A nasty cloud cover and on-going precipitation held over my original target area in NE Nebraska until late morning, which prompted me to head further south toward the clearing skies moving in from the southwest.   By late afternoon a severe storm formed to the northwest of Kearney as I was heading south on highway 183.  I arrived just to the east of this storm near Elm Creek just as a tornado warning was issued.  Although rotation was indicated by radar, visually the storm did not appear ready to drop a tornado (see picture one).  As the storm moved northeast, it began to get better organized.  After meeting up will Bill Reid and the Tempest gang we followed this storm back north on highway 183.  The storm continued to look better and began to draw the attention of several other chasers near Miller (picture two).  Paved east options were limited, so we had to jog southeast on highway 40 before going back north on route 10.  Strong southeast wind gusts almost blasted us off the road a few times, and there was plenty of nearly overhead cloud rotation to hold our attention along the way! As we were traveling east near Rockville some of the guests observed a brief tornadic touch down back to our northwest (which was later confirmed by others).  The storm continued to be tornado warned as we continued our jog east and north.  We had another decent look at this storm to our WNW near the town of Farwell along highway 92 (picture 3).  We finally gave up the chase near Fullerton, which is where we spent the night.  The storm gave us a nice show from time to time, but all the competing convection no doubt prevented it from reaching its full potential.  Total chase mileage for the day is 305.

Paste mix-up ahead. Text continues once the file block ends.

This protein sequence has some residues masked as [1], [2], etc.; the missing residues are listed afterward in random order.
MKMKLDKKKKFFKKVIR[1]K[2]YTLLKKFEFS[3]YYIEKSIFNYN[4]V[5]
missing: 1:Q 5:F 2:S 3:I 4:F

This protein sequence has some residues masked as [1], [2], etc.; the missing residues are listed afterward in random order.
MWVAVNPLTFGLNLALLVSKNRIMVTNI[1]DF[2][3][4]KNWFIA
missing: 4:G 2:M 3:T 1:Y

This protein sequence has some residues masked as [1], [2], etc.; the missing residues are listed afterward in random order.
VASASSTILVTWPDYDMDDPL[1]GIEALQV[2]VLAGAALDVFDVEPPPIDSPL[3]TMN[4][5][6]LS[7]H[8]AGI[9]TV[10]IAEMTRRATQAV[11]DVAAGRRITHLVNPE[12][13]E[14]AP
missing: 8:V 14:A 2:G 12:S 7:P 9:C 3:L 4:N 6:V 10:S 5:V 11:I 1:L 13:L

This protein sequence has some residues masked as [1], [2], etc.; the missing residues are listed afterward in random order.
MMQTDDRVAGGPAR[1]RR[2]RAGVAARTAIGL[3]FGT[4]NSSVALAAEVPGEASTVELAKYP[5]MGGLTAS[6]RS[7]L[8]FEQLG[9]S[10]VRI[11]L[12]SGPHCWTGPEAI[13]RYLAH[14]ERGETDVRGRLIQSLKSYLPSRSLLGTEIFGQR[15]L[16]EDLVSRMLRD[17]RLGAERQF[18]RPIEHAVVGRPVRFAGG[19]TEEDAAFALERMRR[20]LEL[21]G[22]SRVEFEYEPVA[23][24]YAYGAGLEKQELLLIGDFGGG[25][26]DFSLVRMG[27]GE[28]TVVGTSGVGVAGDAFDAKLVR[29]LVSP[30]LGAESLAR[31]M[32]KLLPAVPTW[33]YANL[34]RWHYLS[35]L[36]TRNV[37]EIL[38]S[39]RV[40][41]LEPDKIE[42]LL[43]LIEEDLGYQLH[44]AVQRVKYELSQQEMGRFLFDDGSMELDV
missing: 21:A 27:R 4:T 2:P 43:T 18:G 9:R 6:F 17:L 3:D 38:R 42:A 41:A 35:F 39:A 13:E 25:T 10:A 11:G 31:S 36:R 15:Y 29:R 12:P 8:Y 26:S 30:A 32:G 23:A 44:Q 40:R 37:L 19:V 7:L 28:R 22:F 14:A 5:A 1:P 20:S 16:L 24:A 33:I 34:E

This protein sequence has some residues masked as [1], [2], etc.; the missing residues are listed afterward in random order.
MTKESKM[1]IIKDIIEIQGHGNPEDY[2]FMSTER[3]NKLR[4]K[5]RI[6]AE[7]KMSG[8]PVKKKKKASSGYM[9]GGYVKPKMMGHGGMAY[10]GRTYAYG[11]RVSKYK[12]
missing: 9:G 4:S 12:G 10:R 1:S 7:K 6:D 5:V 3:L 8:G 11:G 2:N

MAY 17, 2004:  Monday - Supercell - North Central KS: